Water firms must publish wholesale access charges by October 2016
Water companies must publish information on their indicative wholesale access charges for 2017/18 no later than October 2016, to ensure a level playing field in the non- household retail market, Ofwat has said.
The regulator has set out what information companies holding appointments as water and/or sewerage undertakers, whose areas are wholly or mainly in England, will need to include.
This, it said, will allow retailers sufficient time to develop their retail pricing proposals ahead of the beginning of the charging year.
The publication of these charges will not only facilitate a level playing field, the regulator added, but will also provide an opportunity for any changes to wholesale access charges to be reflected in central systems handled by the market operator.
Despite widespread resistance to its September 2015 proposal that charges be published in July and October, Ofwat said it expects the large water companies to publish them in October, and to notify stakeholders in July 2016 if they anticipate significant changes to their wholesale access charging structures, and what those changes may be.
It said it would consult on the requirements for the publication of wholesale access charges from 2017 onwards in the coming months.
The regulator has also today published guidance for those applying for water supply licences and/or sewerage licences (WSSLs) from April 2016.
The market is due to open in April 2017, allowing 1.2 million businesses and other non-household customers of providers based mainly or wholly in England to choose their supplier of water and wastewater services. It will link with the existing market in Scotland, which opened to non-household customers in April 2008.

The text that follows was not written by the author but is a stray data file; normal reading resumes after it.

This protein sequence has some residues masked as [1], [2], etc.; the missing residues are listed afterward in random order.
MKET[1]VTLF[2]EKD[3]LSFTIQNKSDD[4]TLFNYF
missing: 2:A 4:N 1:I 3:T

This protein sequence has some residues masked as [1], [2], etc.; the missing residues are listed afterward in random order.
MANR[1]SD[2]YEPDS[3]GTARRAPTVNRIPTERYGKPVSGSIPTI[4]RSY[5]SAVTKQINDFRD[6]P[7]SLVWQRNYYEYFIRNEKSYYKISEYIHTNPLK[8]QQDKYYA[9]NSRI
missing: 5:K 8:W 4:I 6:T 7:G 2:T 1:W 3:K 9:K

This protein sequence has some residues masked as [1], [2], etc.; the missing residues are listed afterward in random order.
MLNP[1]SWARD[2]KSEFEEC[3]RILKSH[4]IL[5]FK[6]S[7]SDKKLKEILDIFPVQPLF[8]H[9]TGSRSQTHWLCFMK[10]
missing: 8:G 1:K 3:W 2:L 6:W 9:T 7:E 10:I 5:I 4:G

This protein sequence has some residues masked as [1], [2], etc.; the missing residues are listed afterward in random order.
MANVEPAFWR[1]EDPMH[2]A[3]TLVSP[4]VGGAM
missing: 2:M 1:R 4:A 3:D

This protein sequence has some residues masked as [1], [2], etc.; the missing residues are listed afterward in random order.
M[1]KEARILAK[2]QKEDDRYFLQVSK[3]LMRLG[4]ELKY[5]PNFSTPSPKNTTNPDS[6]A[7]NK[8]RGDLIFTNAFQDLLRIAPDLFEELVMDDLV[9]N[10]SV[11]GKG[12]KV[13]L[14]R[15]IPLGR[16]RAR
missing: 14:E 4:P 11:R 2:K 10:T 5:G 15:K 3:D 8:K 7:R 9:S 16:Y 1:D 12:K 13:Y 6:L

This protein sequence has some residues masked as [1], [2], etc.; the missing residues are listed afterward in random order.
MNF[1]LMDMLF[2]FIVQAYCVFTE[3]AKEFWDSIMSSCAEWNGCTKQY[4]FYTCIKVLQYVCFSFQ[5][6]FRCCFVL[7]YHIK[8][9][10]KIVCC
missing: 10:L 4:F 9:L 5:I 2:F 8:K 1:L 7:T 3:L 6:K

Water companies continue to position themselves for market opening, with an announcement from Northumbrian Water earlier this month that it would rebrand its non-household retail business as ‘Wave', which it hopes to establish as a “major player in the market”. It is understood that Anglian Water Business and at least one other WASC are soon to follow suit.
Of the water-only companies (WOCS), Affinity Water, Bristol Water, Essex and Suffolk Water, Sutton and East Surrey Water and Cholderton and District Water all plan to remain in the market, with South East Water and Cambridge/South Staffordshire Water refusing to comment. And of the WASCs, eight of nine say they will not exit the retail market, with Southern Water saying it is “undecided”.
In January Portsmouth Water became the first to reveal that it would exit the business retail market when competition is introduced, handing the baton to Scottish supplier Castle Water. And, earlier this month, Severn Trent Water and United Utilities (UU) stated their intention to team up and create a new, separate, and yet-to-be-named retail business.
-A version of this story first appeared on Utility Week.
- Ofwat tells UU, Bristol and Thames to cut £1.3BN from AMP6 plans Ofwat has today written to United Utilities, Thames Water and Bristol Water outlining a £1.3BN difference between the... Read More >
- Fine sewer blockers, says Big Green Waste and recycling management company Big Green is calling for people who cause blocked sewers through flushing away... Read More >
- Is the UK prepared for another drought, asks McAlinden With some countries such as Australia and the US experiencing severe water stress, the Institution of Civil Engineer's Ben... Read More >
- Comment: Sludge all set for reform The opening of the bioresources market presents water companies with an opportunity to do things differently, but what... Read More >
- Interview: Ben Jeffs, Chief Executive, MOSL “The whole industry has really mobilised around market opening, and the water companies deserve credit for that.” Read More >
- Close-Up: Who will be the big fish in the new water retail market? With a £2.5BN new market for non-domestic water retail to open in England in April, joint ventures, incumbents and new... Read More >
- Water Industry Procurement: could Brexit provide a fresh start? Could Brexit lead to a re-examination of the procurement rules which govern the water industry and other infrastructure... Read More >
- Industry View: Let's not drop the ball after PR19 There must be better alignment between PR19 strategic plans and actual delivery plans if water companies are to get full... Read More >